WILLMAR -- A $10,000 grant from the Affiliated Community Health Foundation will allow Willmar Senior High to offer an Advanced Placement chemistry class next year.
But the School Board's 4-1 split vote to accept the gift was part of a broader discussion Monday evening about the use of private donations to help fund public schools.
The board discussed the issue at length Monday and will do so again at a workshop after a regular meeting June 22.
A group called Music Matters also stepped up at the School Board meeting to offer its help in raising money to help the district.
The group also offered help in promoting another operating levy if the board decided to seek one in the fall.
The foundation for Affiliated Community Medical Centers, based in Willmar, offered the donation to keep the chemistry class going. The donation will cover the cost of a teacher taking on an "overload," which is a heavier class schedule than most teachers have.
High School Principal Rob Anderson told the board that the teacher taking the overload would have no preparation time during the day and would teach the entire day -- except for a 28-minute lunch break -- for 18 weeks.
The $10,000 in extra pay compensates the teacher for the extra class during the day and for the prep work that would have to be done outside regular school hours.
Board member Wayne Lenzmeier, who cast the lone vote against accepting the gift, said he was worried that the board would be setting a precedent that could lead to donors who demanded a say in how their money was spent.
"I think you're opening a door that you may not be able to close," he said.
Another concern was approving special funding for a class so small that the district might not ordinarily offer it. The class now has seven students registered, with another five interested in taking it after studying basic chemistry over the summer.
Board member Mike Carlson asked if the school had a minimum number of students required to go ahead with a class.
There isn't a written policy, Anderson said. In general, he said, he likes to see a minimum number in the low 20s. However, putting together the schedule for 1,300 students is complicated, and some sections are larger or smaller than the target, he added.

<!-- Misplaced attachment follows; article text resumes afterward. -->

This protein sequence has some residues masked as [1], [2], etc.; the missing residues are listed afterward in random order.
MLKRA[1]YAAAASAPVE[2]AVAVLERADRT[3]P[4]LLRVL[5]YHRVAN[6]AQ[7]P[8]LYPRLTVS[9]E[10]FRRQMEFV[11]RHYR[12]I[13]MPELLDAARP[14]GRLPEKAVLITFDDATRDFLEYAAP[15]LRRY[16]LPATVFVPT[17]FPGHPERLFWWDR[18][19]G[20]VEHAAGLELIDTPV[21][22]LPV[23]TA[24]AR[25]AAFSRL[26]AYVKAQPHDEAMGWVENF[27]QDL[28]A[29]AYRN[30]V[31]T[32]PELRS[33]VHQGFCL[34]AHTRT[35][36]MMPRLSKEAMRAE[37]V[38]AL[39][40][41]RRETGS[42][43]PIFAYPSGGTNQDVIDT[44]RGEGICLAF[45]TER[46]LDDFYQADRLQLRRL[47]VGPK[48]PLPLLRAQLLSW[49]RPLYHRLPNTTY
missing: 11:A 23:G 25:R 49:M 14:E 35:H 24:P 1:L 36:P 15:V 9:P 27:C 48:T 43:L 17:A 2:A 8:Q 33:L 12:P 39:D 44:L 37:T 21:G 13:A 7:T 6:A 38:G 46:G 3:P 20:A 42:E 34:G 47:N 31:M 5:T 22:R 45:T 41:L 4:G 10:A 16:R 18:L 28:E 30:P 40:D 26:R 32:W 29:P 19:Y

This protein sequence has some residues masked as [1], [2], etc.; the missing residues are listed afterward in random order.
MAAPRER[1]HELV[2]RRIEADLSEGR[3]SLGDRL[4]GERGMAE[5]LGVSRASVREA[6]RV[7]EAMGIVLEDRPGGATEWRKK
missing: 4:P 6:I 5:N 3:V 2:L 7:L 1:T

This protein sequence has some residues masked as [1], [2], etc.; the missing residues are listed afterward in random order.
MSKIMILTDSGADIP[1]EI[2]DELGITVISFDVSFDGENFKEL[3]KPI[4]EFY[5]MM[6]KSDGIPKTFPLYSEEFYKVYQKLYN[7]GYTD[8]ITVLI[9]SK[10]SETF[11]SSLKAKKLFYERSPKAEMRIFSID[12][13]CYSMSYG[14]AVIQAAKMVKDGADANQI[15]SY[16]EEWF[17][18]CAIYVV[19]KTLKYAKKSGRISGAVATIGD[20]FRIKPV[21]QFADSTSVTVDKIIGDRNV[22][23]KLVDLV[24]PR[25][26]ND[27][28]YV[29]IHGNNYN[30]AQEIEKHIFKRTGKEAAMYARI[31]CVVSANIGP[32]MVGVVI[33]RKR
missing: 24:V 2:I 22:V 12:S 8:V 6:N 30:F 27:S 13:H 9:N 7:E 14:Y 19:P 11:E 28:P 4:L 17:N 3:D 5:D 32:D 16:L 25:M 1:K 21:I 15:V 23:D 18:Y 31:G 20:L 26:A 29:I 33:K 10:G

Carlson said he was worried about approving a schedule that would leave a teacher with no prep time for half the school year. Targeted donations also worry him, he said.
"I wish someone would say they want to pay for an ELL (English Language Learner) teacher, because that's what we need," he said.
Board member Sandi Unger argued for the other side. "If people want to help, I'm all for it," she said. She said she believed Anderson would not give the overload schedule to a teacher who couldn't handle it.
"I think we're all about providing opportunities for our students," she said.
When board members asked Anderson what he thought, he said without hesitation, "I recommend you accept the gift."
The students have other alternatives, including going to Ridgewater College to take the chemistry class, but "these students want to stay at Willmar High School," he said. And the foundation has worked with the high school before, funding its wellness center.
Darlene Schroeder spoke to the board on behalf of Music Matters. The group is concerned about maintaining music programs in the schools but also hopes to find ways to help the district as a whole.
The group believes public education should be paid for through taxes, she said, but they also understand that state funding is inadequate. The group is looking for ways to encourage people to make donations to the district's general fund.
Willmar will not be the only district to face these issues as state education funding shrinks, said Superintendent Jerry Kjergaard.
If community groups or individuals want to make donations, he said, he'd like to have some guidelines for talking to people who contact his office
Unger noted that the district's foundation accepts donations that are earmarked for defined purposes, and the district has received grants that are intended for specific programs.
"How do you distinguish between a grant and a gift that is being offered," she asked. "I just don't understand why we wouldn't want to do something like this."
Board Chairman Brad Schmidt said he did not have a problem accepting private donations, but he was concerned about the lack of guidelines. "We need to set parameters," he said.
Another concern is the ability to sustain programs that are originally funded by grants, Carlson said.
Lenzmeier said he'd rather see donations go to the Willmar Public Schools Foundation. However, "that takes the board out of the picture," said board member Eric Roberts.
The foundation usually funds extras like field trips, registration fees and some special equipment, Schmidt said.
Kjergaard said he and administrators would research policies at other districts before the board's workshop in June.